A loaf of wholesome oat whole wheat sandwich bread. For recipe, buy this book! Good to the Grain. One of my favorite baking books and I tried almost all the recipes!
This is what you do on a Friday afternoon with no planned lunch and have amazing leftover molekheya and homemade walnut bread: you take two slices of bread and mash the already cooked with molekheya garlic cloves and spread it on the bread. Scoop the molekheya and add fresh coriander and basil leaves for a crunch. And then you enjoy with a cold bottle of sparkling water!
About two years ago, I was inspired to make my own loaf of whole grain sandwich bread because I felt there was nothing in the market that was real enough for me. I got into the habit of making this bread every once in a while but it’s been over a year now. I miss the kneading and the waiting and the smell of a freshly baked loaf!
I should get back into the bread making habit. Having a sandwich using the bread you’ve made yourself is amazing!
I will let you know if I actually commit. Stay tuned!
You know when you try something for the first time and you are completely mesmerized by the new and wonderful flavors you are experiencing? That’s how it was for me the first time I had Musakhan. Prepared in the traditional way by a Palestinian woman, every Musakhan I had after that was just not the same. So over two decades after, I finally decided that I had to make it myself.
So I was watching the funny Bobby Chinn on his Middle Eastern food tour, and during his visit to Palestine, he visited a family that prepared him Musakhan. They had baked the special traditional bread, Taboon, for the dish. A quite thick and rustic unleavened bread that was baked directly on hot surface in an open flame oven. And this made perfect sense, this type of bread would soak up all the juicy liquids and still hold its form. So the bread was my first quest. In the old Jabriyah Co-op the traditional bakery sells Iranian bread that I guess would be somewhat similar to the Taboon bread I saw on TV. It’s thicker than the round Tanoor bread and oval in shape. So if you’re planning to make this dish head to the old Jabriyah Co-op and get two of those breads.Next was to find the recipe. Online I found Dima’s Kitchen. She has three versions of the dish, one of which was similar to the one I saw on TV – sandwich style with the chicken pulled. Of course I experimented and modified, so here it is.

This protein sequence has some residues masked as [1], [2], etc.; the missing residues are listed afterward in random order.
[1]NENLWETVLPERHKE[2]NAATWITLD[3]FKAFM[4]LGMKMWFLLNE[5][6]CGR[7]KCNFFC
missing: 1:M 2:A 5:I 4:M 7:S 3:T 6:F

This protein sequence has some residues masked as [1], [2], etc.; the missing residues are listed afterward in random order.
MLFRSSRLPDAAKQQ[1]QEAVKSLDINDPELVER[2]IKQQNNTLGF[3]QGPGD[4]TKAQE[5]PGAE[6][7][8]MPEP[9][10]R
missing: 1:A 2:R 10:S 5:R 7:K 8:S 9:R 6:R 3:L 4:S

Today was not as exciting as I hoped. Far from it.
I basically had breakfast on the run because I woke up late, not that the hotel’s breakfast is anything to look forward to.
For lunch, I wanted to try a sandwich/soup/salad place next to where all the banks are (very close to my hotel and the museum).
So I went there…
And had this…
Grilled vegetable sandwich. It was good, nothing spectacular.
After finishing my sandwich, the weather was beautiful, so I decided to take a lemon cupcake and put my lime juice in a plastic cup and sit outside with all those bankers.
After finishing our work at the museum at 5pm, the weather was getting hotter and stickier. We saw the ice cream vendor. I see them all the time but never got the courage to actually get ice cream from there. My DAI team members went straight to the ice cream man and I asked for chocolate.
I went back to the hotel and never left. I ordered room service.
And this is what I ordered…
Mushroom risotto. And again it wasn’t anything spectacular..
I guess you can’t always have exciting food discoveries every day…